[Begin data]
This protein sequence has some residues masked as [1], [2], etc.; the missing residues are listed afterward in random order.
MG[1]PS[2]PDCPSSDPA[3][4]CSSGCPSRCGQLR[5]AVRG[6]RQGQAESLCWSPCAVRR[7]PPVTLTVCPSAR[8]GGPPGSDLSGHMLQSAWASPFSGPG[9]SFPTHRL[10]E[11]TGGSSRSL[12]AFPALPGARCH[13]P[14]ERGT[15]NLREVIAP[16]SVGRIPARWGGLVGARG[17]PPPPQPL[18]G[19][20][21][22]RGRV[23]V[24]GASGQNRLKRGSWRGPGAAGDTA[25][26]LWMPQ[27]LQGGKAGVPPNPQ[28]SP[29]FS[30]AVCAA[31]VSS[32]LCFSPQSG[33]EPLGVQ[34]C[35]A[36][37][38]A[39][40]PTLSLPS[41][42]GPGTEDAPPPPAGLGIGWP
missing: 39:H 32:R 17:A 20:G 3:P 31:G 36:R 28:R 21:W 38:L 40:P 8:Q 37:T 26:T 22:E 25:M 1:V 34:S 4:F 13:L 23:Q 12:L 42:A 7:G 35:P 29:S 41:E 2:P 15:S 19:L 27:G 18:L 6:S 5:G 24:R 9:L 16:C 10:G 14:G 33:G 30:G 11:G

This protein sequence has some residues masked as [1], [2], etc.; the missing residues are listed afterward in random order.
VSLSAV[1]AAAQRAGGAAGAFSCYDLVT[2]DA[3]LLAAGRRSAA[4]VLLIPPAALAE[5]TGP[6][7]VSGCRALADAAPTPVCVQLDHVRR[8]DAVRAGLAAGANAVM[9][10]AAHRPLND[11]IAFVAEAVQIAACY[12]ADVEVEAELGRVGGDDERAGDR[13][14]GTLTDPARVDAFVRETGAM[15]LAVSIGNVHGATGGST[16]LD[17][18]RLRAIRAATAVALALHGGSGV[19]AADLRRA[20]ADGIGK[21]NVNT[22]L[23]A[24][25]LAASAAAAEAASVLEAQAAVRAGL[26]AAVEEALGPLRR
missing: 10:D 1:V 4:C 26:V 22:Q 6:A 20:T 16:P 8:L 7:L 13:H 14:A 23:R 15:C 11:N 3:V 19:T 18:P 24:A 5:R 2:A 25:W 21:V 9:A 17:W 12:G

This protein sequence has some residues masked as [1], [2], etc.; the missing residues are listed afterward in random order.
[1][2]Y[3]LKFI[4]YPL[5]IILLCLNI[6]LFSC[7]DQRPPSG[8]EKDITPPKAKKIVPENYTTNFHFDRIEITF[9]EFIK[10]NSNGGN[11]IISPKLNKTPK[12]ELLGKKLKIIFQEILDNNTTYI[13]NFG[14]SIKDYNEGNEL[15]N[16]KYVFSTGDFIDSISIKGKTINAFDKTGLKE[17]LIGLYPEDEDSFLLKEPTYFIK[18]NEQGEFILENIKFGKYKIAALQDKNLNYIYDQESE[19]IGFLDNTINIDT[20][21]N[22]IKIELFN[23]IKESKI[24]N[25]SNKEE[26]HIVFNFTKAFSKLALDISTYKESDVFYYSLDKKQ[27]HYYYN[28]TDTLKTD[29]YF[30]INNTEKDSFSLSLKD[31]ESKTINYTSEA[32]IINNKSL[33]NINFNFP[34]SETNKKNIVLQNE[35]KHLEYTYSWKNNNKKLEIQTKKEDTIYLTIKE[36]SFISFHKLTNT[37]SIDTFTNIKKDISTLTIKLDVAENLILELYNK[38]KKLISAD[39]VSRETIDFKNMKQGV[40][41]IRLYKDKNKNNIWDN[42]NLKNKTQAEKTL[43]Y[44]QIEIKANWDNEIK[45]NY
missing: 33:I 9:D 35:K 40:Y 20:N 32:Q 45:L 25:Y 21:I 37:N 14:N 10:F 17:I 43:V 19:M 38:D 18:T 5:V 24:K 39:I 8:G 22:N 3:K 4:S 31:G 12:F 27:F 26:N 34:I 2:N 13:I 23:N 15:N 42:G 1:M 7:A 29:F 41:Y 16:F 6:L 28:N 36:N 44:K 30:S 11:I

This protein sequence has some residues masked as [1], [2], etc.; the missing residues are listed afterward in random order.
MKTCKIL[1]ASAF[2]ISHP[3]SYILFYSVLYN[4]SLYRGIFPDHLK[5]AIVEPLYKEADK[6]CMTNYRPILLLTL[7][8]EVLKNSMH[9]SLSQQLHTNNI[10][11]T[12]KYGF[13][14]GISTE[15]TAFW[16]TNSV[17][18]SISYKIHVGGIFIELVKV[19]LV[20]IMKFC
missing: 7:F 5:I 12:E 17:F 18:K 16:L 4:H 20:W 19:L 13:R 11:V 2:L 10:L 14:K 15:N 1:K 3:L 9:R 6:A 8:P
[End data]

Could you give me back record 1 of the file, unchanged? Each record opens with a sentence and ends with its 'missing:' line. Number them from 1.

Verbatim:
This protein sequence has some residues masked as [1], [2], etc.; the missing residues are listed afterward in random order.
MG[1]PS[2]PDCPSSDPA[3][4]CSSGCPSRCGQLR[5]AVRG[6]RQGQAESLCWSPCAVRR[7]PPVTLTVCPSAR[8]GGPPGSDLSGHMLQSAWASPFSGPG[9]SFPTHRL[10]E[11]TGGSSRSL[12]AFPALPGARCH[13]P[14]ERGT[15]NLREVIAP[16]SVGRIPARWGGLVGARG[17]PPPPQPL[18]G[19][20][21][22]RGRV[23]V[24]GASGQNRLKRGSWRGPGAAGDTA[25][26]LWMPQ[27]LQGGKAGVPPNPQ[28]SP[29]FS[30]AVCAA[31]VSS[32]LCFSPQSG[33]EPLGVQ[34]C[35]A[36][37][38]A[39][40]PTLSLPS[41][42]GPGTEDAPPPPAGLGIGWP
missing: 39:H 32:R 17:A 20:G 3:P 31:G 36:R 28:R 21:W 38:L 40:P 8:Q 37:T 26:T 22:E 25:M 1:V 34:S 4:F 13:L 23:Q 12:L 42:A 7:G 35:P 29:S 41:E 2:P 15:S 19:L 27:G 18:L 6:S 5:G 24:R 9:L 16:C 10:G 14:G 33:G 30:G 11:G